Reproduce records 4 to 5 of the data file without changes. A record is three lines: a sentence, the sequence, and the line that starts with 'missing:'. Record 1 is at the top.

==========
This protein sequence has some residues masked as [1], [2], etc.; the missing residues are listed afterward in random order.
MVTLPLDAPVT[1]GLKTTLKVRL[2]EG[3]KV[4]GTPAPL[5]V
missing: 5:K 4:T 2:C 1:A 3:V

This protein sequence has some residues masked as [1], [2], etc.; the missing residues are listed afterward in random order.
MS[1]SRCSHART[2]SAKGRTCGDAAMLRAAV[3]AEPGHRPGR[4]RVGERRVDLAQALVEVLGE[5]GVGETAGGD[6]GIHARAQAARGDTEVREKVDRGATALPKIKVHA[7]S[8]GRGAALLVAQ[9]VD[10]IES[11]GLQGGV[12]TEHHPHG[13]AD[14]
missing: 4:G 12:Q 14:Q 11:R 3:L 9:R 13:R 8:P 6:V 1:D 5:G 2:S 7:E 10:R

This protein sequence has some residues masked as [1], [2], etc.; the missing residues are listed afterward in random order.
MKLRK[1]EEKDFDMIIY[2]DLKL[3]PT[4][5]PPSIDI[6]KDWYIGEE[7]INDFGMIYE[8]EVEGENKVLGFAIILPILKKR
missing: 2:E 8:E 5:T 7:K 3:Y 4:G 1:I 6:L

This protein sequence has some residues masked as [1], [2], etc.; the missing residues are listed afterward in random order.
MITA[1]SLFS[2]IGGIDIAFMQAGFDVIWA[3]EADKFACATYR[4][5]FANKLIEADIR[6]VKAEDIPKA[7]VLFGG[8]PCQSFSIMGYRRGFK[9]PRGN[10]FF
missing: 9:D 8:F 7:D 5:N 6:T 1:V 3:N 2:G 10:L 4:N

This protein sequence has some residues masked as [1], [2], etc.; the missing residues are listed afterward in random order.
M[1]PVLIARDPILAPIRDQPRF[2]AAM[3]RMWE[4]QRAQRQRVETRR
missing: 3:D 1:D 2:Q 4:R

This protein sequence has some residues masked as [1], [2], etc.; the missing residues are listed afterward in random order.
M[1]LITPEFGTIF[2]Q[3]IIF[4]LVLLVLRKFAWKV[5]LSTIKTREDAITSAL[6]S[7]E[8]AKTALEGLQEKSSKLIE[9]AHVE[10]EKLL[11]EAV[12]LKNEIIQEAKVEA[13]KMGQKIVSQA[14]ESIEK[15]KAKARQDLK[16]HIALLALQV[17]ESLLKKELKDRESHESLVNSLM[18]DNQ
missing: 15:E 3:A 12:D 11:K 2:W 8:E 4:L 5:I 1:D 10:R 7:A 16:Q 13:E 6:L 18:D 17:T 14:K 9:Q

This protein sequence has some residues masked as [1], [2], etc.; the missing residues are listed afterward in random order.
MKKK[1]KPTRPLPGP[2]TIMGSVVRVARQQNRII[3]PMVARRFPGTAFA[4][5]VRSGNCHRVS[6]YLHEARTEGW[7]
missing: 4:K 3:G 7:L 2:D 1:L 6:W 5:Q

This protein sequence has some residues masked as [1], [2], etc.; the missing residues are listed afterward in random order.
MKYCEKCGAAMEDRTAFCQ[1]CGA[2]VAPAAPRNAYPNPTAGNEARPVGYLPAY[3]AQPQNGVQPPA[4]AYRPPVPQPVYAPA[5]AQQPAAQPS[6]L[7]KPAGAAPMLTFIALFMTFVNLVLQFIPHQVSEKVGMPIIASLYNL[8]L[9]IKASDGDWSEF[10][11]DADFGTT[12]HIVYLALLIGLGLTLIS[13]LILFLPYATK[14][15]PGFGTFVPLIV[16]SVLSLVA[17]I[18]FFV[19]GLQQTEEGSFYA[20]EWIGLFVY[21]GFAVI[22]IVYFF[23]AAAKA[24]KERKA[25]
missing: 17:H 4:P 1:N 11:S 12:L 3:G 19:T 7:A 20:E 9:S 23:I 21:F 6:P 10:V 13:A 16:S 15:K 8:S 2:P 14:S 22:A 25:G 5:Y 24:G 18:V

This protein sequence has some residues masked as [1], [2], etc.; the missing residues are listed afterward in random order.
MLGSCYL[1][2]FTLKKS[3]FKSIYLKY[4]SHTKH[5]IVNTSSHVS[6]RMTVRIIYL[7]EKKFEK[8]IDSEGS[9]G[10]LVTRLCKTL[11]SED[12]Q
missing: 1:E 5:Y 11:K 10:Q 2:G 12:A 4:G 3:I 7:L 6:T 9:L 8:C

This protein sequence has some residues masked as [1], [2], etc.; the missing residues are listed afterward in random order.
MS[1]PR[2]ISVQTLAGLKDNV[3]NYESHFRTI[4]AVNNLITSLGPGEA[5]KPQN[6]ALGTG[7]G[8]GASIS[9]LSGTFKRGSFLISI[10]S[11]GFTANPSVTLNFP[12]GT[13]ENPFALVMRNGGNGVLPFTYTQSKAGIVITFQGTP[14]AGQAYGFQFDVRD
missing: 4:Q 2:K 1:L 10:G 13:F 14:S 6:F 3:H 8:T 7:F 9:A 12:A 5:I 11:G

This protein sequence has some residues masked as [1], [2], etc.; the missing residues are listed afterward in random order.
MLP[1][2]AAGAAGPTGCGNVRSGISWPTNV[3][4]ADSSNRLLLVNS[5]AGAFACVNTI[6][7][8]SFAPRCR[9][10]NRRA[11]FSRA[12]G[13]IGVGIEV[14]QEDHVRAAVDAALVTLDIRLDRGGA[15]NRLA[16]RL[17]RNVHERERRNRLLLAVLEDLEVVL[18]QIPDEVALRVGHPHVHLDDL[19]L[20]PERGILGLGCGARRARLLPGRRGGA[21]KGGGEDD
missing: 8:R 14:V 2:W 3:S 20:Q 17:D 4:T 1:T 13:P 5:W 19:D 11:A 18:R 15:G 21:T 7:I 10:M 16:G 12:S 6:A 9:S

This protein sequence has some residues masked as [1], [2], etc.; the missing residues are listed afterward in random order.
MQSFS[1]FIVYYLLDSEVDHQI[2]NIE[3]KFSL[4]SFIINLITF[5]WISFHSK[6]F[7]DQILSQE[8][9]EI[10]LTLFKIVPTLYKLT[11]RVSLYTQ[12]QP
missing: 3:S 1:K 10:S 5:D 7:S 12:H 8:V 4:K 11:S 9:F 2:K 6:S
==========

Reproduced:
This protein sequence has some residues masked as [1], [2], etc.; the missing residues are listed afterward in random order.
MITA[1]SLFS[2]IGGIDIAFMQAGFDVIWA[3]EADKFACATYR[4][5]FANKLIEADIR[6]VKAEDIPKA[7]VLFGG[8]PCQSFSIMGYRRGFK[9]PRGN[10]FF
missing: 9:D 8:F 7:D 5:N 6:T 1:V 3:N 2:G 10:L 4:N

This protein sequence has some residues masked as [1], [2], etc.; the missing residues are listed afterward in random order.
M[1]PVLIARDPILAPIRDQPRF[2]AAM[3]RMWE[4]QRAQRQRVETRR
missing: 3:D 1:D 2:Q 4:R